Caring for a loved one diagnosed with Alzheimer’s disease or another form of dementia is often a 24/7 job. No matter how vigilant the care-partner, a person with Alzheimer’s can wander and become lost. It happens to 60 percent of those living with dementia.
Alzheimer’s Tennessee volunteer advocates helped pass a new law to improve Tennessee’s response to wandering and lost seniors. Since the Volunteer State’s enhanced Silver Alert System took effect in June of 2021, more than 50 lost seniors have been reunited with their families. The alert system has been used in Coffee County.
The system works best when every Tennessean knows to be on the lookout. To help raise awareness, the Tennessee Legislature designated May of 2022 as Silver Alert Awareness Month.
Alzheimer’s Tennessee is taking this opportunity to reach out to everyone in the Volunteer State. We have developed a “Silver Alert Kit” to help care-partners prepare in case a loved one wanders. The kit contains tips to reduce the risk of wandering and tools to assist first responders search for a lost adult. The goal is to ensure care-partners are able to gather their thoughts, photos and lifesaving information before a loved one wanders, instead of during an emergency. To get a Silver Alert Kit, go to www.alzTennessee.org/SilverAlert.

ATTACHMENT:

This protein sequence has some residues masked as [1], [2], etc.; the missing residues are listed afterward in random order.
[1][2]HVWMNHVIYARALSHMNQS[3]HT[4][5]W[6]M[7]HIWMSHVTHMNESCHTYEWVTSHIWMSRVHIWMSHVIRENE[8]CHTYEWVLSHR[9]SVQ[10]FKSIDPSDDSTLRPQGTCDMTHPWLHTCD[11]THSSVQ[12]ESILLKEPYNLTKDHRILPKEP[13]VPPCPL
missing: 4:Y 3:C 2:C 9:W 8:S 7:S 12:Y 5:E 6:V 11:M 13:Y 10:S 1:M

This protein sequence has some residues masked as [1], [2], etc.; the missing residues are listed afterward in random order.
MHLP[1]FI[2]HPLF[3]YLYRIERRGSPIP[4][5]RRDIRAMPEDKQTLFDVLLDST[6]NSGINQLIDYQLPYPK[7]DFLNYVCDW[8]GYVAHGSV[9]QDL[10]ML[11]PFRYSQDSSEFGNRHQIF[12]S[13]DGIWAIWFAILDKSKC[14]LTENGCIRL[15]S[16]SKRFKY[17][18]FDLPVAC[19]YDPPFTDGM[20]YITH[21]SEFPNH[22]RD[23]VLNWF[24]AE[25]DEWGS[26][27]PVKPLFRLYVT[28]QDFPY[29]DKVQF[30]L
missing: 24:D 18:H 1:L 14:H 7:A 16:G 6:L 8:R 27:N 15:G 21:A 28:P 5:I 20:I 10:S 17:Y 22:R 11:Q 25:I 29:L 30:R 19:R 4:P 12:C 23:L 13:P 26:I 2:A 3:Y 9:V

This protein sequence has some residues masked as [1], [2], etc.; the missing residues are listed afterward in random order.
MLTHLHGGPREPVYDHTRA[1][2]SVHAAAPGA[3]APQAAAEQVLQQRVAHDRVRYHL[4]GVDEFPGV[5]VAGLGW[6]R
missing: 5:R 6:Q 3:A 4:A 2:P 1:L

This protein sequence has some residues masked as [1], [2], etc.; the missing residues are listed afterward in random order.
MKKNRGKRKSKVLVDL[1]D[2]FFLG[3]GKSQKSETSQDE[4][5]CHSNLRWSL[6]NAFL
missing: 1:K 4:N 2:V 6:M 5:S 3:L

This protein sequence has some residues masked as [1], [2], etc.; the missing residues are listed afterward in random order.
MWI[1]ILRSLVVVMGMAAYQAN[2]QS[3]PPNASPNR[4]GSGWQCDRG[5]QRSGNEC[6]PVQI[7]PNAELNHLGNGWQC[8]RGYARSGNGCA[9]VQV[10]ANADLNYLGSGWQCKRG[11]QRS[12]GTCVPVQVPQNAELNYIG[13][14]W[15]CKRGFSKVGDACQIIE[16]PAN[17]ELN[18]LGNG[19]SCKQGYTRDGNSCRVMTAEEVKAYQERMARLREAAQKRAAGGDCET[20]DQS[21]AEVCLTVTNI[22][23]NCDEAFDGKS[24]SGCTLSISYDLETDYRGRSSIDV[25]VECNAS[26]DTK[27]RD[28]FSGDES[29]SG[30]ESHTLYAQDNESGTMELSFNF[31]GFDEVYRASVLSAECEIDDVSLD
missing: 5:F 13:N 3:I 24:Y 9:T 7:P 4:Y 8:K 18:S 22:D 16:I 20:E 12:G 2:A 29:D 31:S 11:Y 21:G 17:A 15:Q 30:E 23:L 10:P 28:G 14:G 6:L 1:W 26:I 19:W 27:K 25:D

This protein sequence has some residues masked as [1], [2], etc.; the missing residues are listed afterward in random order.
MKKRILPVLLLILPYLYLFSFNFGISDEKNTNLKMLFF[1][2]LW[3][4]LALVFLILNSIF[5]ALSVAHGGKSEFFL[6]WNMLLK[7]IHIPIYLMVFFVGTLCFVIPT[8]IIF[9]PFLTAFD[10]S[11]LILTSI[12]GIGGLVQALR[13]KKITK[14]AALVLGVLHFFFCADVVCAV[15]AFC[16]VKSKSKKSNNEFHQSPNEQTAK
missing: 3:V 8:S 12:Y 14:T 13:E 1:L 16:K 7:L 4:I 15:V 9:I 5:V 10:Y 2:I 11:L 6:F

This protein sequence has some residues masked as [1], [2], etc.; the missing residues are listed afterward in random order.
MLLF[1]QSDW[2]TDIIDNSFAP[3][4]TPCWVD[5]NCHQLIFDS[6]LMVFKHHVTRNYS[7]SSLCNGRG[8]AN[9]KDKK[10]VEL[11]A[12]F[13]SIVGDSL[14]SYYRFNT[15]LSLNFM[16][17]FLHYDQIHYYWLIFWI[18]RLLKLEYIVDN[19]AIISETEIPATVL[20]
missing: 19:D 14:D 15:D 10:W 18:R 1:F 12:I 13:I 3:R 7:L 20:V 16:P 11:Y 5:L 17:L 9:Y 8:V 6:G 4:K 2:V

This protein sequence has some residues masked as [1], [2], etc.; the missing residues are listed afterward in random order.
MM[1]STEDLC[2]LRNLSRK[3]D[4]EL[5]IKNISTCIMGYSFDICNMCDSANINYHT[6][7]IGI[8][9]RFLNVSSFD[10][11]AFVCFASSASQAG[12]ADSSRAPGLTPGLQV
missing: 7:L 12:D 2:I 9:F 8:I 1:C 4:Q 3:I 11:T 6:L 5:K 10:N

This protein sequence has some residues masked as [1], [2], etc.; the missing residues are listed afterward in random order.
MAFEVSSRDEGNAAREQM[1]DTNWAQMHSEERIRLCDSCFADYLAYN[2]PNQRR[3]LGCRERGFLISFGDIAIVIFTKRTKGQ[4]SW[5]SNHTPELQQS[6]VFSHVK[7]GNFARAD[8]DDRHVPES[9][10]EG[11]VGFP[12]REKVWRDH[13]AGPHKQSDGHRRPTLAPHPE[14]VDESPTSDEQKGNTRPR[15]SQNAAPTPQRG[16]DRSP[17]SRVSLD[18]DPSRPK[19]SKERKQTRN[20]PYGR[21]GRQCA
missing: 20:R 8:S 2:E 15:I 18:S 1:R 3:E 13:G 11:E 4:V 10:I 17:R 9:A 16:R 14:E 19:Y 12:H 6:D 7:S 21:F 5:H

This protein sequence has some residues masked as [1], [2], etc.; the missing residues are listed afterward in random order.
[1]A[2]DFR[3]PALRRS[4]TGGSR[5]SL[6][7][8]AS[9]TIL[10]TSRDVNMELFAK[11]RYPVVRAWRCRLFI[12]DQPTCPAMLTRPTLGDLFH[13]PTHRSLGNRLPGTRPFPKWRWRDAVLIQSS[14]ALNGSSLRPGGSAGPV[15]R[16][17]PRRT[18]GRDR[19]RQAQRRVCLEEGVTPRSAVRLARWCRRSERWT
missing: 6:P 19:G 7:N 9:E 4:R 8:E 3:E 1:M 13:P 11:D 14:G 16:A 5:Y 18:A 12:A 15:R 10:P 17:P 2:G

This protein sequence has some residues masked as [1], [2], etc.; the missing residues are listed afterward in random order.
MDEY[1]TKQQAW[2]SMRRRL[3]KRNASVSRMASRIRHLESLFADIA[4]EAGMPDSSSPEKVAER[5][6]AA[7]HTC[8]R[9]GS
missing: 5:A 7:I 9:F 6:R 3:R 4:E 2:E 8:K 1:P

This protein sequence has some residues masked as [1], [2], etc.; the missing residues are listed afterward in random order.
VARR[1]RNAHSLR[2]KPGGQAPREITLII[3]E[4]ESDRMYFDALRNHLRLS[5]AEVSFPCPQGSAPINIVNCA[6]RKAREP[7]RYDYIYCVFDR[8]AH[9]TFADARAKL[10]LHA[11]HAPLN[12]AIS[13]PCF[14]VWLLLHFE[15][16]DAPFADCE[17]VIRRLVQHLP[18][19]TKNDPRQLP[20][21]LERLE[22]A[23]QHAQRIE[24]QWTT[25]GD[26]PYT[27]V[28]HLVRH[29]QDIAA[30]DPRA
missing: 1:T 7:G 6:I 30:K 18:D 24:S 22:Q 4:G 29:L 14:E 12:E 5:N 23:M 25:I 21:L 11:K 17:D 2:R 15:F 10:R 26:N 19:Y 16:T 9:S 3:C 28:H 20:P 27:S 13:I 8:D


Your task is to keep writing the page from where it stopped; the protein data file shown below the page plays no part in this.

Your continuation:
Alzheimer’s Tennessee appreciates every member of the Legislature for passing this life-saving law with unanimous votes. Sen. Becky Massey was the Prime Senate Sponsor and Rep. Jeremy Faison was the Prime Sponsor in the House.
“Obviously Alzheimer’s Tennessee has a vast reach across the state,” Tennessee Rep. Jeremy Faison (R-Newport) shared. “We all know how important grassroots efforts can be. When I was 13-years old, my grandmother was diagnosed with Alzheimer’s, so this is near and dear to my heart.”
With the full support of Governor Lee and the legislature, the Tennessee Bureau of Investigation (TBI) created a statewide Silver Alert protocol, providing clear instructions and fostering cooperation among law enforcement agencies, stakeholders and media to respond to calls of vulnerable, missing adults who may be disoriented and incapable of finding their own way home.
Grassroots advocacy saves lives. Alzheimer’s Tennessee invites everyone to be a “VOICE” for the 120,000 Tennesseans living with Alzheimer’s and dementia. Many have been silenced by this disease. Advocates share their stories and speak up for their needs and rights. Please visit www.alzTennessee.org/advocacy to learn more.
Alzheimer’s Tennessee, your local 501(c) 3 non-profit headquartered in Tennessee, has six regional offices to provide education for the community, family caregivers and healthcare professionals.